The term “trajectory” is often bantered about in discussing ballistics, but few truly understand it. In its most basic and broadest sense, trajectory is the path an object takes as it moves through space, as a function of time. A trajectory can be circular, as in the path most moons describe about their planet; it can be elliptical, as most planets describe about the sun; and, theoretically, a trajectory can be linear as an object traveling through space without any gravitational influences.
Here on Earth, and as it relates to projectiles launched from a firearm, a trajectory is almost always a portion of a parabola—a two-dimensional U-shape path with a mirror symmetrical curve. That’s not wholly true, as bullet trajectories can be influenced by wind, bullet spin (often referred to as spin drift); even the turning of the Earth (Coriolis effect).
A foundational axiom we must understand before going any deeper is: If you had a firearm with its barrel perfectly perpendicular to the center of the Earth at a given distance from the Earth, and you were able to release a bullet separate from the firearm but at the instant and exact same height from the ground the first bullet cleared the muzzle, both bullets would hit the ground at the very same instant—provided the ground was flat. The distance from the firearm that the bullet was launched from is a function of the velocity of the bullet and time. It is important to understand that a bullet begins falling away from the centerline of the bore the instant it clears the muzzle. This is true whether the centerline of the bore is perpendicular to the Earth or it is elevated slightly—what we call “angle of departure.” It is also vital that a shooter understand the difference between line of sight—a straight line—and the trajectory of a bullet, which is parabolic.
If the angle of departure is 0 degrees—i.e. perpendicular to the earth—the shooter would always have to hold over his target in order to get a hit. However, if the shooter can elevate his muzzle slightly, it is possible to hit at two different distances. If the firearm has adjustable or telescopic sights, the shooter can sight the firearm in, or set it so that he can make hits at a range of distances repeatedly.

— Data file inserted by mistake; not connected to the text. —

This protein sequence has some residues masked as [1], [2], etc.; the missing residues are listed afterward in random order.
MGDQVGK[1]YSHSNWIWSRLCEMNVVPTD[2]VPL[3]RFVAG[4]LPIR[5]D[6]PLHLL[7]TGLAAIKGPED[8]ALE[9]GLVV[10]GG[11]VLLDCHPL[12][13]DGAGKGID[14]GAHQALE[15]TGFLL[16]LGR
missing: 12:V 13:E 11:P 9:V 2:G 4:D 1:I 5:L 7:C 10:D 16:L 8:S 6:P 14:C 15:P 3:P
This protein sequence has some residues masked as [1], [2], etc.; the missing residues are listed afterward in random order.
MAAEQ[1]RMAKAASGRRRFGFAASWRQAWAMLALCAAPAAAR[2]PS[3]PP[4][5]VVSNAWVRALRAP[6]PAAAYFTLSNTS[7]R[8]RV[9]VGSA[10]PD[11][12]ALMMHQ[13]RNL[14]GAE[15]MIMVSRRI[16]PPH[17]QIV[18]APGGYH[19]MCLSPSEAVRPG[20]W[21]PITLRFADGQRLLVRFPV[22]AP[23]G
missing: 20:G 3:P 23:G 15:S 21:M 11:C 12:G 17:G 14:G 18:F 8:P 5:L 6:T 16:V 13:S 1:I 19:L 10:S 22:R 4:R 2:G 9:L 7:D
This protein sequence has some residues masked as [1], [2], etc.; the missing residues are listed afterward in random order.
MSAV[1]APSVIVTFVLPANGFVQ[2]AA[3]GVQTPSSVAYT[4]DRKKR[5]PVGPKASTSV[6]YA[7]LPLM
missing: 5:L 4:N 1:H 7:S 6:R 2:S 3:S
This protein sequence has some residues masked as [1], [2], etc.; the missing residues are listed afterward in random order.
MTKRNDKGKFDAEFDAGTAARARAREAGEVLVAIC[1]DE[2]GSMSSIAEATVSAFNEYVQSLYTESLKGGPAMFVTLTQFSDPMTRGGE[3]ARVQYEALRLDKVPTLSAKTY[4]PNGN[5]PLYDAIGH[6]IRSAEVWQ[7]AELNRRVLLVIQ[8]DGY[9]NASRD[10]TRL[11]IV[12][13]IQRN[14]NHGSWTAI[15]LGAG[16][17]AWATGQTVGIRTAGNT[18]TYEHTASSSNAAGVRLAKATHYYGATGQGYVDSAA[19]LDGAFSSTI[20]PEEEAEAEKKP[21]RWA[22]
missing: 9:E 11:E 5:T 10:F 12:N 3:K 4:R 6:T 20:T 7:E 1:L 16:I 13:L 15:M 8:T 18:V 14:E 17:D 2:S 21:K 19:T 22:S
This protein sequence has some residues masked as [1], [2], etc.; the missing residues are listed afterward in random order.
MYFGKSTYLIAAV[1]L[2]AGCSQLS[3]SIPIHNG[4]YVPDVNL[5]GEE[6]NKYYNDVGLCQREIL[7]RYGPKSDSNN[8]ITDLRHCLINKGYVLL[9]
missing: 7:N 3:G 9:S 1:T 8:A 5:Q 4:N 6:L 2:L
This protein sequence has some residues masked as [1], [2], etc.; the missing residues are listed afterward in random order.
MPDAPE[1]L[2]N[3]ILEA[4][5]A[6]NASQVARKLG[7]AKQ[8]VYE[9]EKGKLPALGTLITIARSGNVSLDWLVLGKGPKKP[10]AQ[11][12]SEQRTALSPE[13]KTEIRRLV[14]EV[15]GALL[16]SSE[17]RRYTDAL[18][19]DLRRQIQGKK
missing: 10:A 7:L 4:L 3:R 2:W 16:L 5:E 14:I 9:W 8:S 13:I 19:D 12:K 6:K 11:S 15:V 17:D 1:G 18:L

Hunters can take advantage of this phenomenon of having the same point of impact at two distances. By adjusting his sights correctly, he can virtually guarantee effective hits over a pretty fair distance. We call this Maximum Point Blank Range (MPBR)—whereby he can place his shot within 5 - 6" of his point of aim. Visualize a volleyball in the center of the chest of a deer or elk. Any shot that penetrates that sphere is going to result in a dead animal. To achieve this sight setting, most hunters utilizing the MPBR method usually set their sights so that at 100 yards their bullets will impact 2 1/2 to 3" high. Depending on the cartridge and bullet weight, this hunter does not need to concern himself with the exact range until his game animal is more than 250 to 300 yards away.
Some varmint shooters employ this method but with a narrower range, say within plus-or-minus 2" of point of aim. A lot of modern-day varminters and precision shooters require even more precise aiming in order to hit their objective. As the distance from the target increases, the need for more precision becomes necessary.
Although there ammo companies now manufacturing better loads suited for long-range shooting, Long-range-precision shooters—which includes varmint shooters—almost universally handload their ammunition. Precision is the keyword here, and only by handloading and knowing the velocity of their load and the precise distance of their target can they utilize the components of their rather specialized equipment to its maximum effectiveness. Such precision relies on good dope—the ballistic factors of a given load—as well as the shooter maintaining proper shooting discipline.
A term that you will likely hear when a bunch of shooters get together for a discussion is “mid-range trajectory.” It is sort of a misnomer, but it means that point in the trajectory of the bullet where it is at its highest point relative to the line of sight. Let me give you a somewhat obtuse example to illustrate. A few years ago I was at the NRA Whittington Center with a group known as The Shootists. It’s a gathering of dedicated shooters, and it’s a great place to go and learn little-known tidbits about shooting and guns.
Several of us retired to the silhouette range where, well beyond the normal silhouettes, at 1,123 yards, is a life-size steel target of an American bison. In what would be the chest area of the bison there is a 24" diameter by 2" center target on a vertical axis. I was shooting my Sharps replica chambered in .45-90-2 1/2. Muzzle velocity for my 520-gr. Postell bullet is 1,150 fps. In order to hit the bison, I have to elevate the rear sight to within a quarter-inch of topping out. With the sight that high, you don’t cheek the comb, you chin it. If the wind wasn’t blowing, I eventually—after about 10 shots—got to the point where I could hit the 2" center on demand, from the bench. Back home, I ran the particulars through my Oheler Ballistic Explorer software and found that my bullets had to rise and fall 66 feet from muzzle to target. Ergo, the midrange trajectory for that shot is 66 feet.
Of course, with modern cartridges the mid-range trajectory for a shot like that would be much less. Mid-range trajectory is usually important to hunters who are searching for their perfect sight setting for MPBR. After all, you don’t want to shoot over the deer with a center hold.
All of this except the bison target example assumes the bullet is flying in a vacuum. Air resistance, wind and other factors contribute to the actual flight of a bullet. However, what you have read here will be critical to understanding the other factors as they relate to accurate predictions of a bullet’s flight.